I anticipate I have about one year left in full-time ministry before I transition into another phase of life. The future is uncertain, but God will lead me and my family as he has throughout forty plus years of congregational ministry.
Forty years of ministry have not been easy or smooth. As a young Christian, my desire to “turn the world upside down” (Acts 17:6 NKJV) drew me to people of the Restoration Movement who appeared to be reaching large numbers of people. However, it was the influence of one man, a leader who didn’t fit a typical ministerial stereotype, that facilitated a fundamental change. I had witnessed most spiritual leaders needing to look and act somewhat alike. This brother broke the mold, and I began a search to discern how God uses the gifts given by the Holy Spirit to every Christian so they can become people of influence, leaders in their area of giftedness.
An important discovery occurred when I was introduced to Robert Clinton’s “Leadership Emergence Theory” during my education at Harding School of Theology (HST). Clinton explores how Christians gain and employ spiritual influence, i.e. leadership. He defines leadership/influence as a function of time coupled with life events (process items) and our personal response to these life events.
Isolation, crisis, and conflict are three major life events (process items) that shape individuals and churches. Moving through these events means we either discern what God is doing and learn, or God will allow us to experience another similar event, sort like getting to retake a test. We get another chance to learn and grow, “because the Lord disciplines the one he loves, and he chastens everyone he accepts as his son” (Hebrews 12:6, NIV).
Clinton’s research shows people transition into different stages or phases of life as they grow. These transition points are called boundary events, which may range in time from a few months to years. A transition, like exiting a long-term ministry, involves both process items and a boundary event with the potential of moving a leader into a different but important stage of ministry.
It is good to remember that big transitions work best if we have practiced small transitions that provide opportunities to experience and reflect upon God’s providential work. One of my mentors at Harding School of Theology, Evertt Huffard, says that we train people to exegete scripture but we do not have a good tool to exegete our lives. I suggest that Clinton’s material provides a framework to exegete one’s life and prepare for the changes/transitions in life.
For me, the practice of transition and developing a greater trust in God began in 2000 when our church initiated a two-year apprenticeship program. During the past twenty-two years, we have invested deeply in seven men and their families. These apprenticeships provided me the opportunity to share ministry responsibilities and take on a role of training and support rather than having to do everything.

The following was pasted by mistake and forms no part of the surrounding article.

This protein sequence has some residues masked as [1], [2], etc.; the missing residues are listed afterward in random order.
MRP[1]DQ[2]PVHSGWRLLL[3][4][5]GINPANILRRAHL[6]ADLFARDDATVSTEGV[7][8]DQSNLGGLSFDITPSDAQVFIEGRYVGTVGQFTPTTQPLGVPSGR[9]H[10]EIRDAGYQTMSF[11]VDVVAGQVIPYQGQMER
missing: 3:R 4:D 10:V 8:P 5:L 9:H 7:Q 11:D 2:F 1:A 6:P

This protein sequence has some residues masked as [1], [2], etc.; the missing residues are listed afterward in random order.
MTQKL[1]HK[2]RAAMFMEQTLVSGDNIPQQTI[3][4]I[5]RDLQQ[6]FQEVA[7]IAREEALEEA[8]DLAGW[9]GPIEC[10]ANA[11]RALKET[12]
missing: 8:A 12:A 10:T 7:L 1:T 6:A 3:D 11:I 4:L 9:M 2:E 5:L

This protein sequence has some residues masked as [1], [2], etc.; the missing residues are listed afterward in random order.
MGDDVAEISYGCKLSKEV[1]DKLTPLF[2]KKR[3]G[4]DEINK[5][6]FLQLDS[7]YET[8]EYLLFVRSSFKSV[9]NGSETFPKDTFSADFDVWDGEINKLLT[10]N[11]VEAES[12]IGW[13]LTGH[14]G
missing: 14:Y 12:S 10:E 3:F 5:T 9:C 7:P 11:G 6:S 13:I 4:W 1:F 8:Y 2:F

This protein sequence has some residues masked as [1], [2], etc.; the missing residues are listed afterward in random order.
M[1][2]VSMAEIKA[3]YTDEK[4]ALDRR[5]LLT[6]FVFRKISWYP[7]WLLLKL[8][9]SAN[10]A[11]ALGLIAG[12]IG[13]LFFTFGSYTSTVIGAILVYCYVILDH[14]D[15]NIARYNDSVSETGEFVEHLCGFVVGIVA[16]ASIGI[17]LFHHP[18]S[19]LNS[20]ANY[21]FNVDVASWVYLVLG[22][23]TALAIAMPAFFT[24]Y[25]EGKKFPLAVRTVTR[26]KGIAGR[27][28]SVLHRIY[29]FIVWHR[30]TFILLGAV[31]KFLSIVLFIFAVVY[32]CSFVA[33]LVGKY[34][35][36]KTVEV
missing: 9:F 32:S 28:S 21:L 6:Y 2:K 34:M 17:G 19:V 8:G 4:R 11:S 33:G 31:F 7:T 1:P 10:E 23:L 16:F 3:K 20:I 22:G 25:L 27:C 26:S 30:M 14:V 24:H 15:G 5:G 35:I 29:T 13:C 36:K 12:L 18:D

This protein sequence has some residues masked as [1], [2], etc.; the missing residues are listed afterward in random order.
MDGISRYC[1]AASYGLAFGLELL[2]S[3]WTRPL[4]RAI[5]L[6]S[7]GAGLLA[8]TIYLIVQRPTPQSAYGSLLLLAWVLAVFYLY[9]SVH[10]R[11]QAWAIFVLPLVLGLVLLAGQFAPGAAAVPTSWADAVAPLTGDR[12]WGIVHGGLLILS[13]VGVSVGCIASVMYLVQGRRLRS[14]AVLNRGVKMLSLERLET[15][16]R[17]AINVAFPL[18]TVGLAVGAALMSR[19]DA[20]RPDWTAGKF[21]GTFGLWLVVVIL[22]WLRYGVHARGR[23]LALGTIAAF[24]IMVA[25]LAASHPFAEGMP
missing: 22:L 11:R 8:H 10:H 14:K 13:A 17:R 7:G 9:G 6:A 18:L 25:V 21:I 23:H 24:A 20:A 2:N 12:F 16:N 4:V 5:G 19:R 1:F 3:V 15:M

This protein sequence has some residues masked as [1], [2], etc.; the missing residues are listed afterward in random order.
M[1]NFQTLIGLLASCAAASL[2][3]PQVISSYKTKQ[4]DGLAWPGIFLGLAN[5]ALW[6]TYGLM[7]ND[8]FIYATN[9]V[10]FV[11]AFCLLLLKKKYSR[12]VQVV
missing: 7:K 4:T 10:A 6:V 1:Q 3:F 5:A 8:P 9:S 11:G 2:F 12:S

This sharing model of ministry began to spill over into my relationship with the rest of the church at Great Falls through team teaching, mentoring, equipping, and intentionally exploring God’s work and calling in members’ lives through what we call Leadership Emergence Teams. The process of applying Clinton’s leadership model to our lives in a safe, confidential environment empowers members to develop new ministries that fit their lives. These ministries are motivated by the personal redemptive work of God in an individual. New leaders, people of influence, are not round pegs put into square holes; they are embracing their gifts and experiences to uniquely bless others.
In my twenty-eight years of ministry in Great Falls we have purposefully sent over 800 souls into churches in the United States and around the world. We have embraced God’s call for us to be an equipping and sending church. As a result, many of these people we have sent are serving as people of spiritual influence–leaders.
The transition toward empowering others to exercise spiritual leadership is the most rewarding aspect of ministry I have experienced. Watching others “succeed” in life is better than personal success. An example that parents can appreciate concerns sports. During my basketball days in high school, I played on a team that won the school’s first state basketball championship. My son later played for the same high school and won the school’s second state championship. It was much more rewarding to watch my son lift the championship trophy than me.
In a similar way the joys of ministry multiply as we make the transition to become equippers and mentors rather than trying to carry all the load. May we as leaders and churches respond to God’s call to disciple the nations and equip the church for works of service according to their giftedness. This is a challenging transition, but it is greatly rewarding. May the Lord bless each of us as we take our next steps of service.
Scott Laird, Minister, Great Falls church of Christ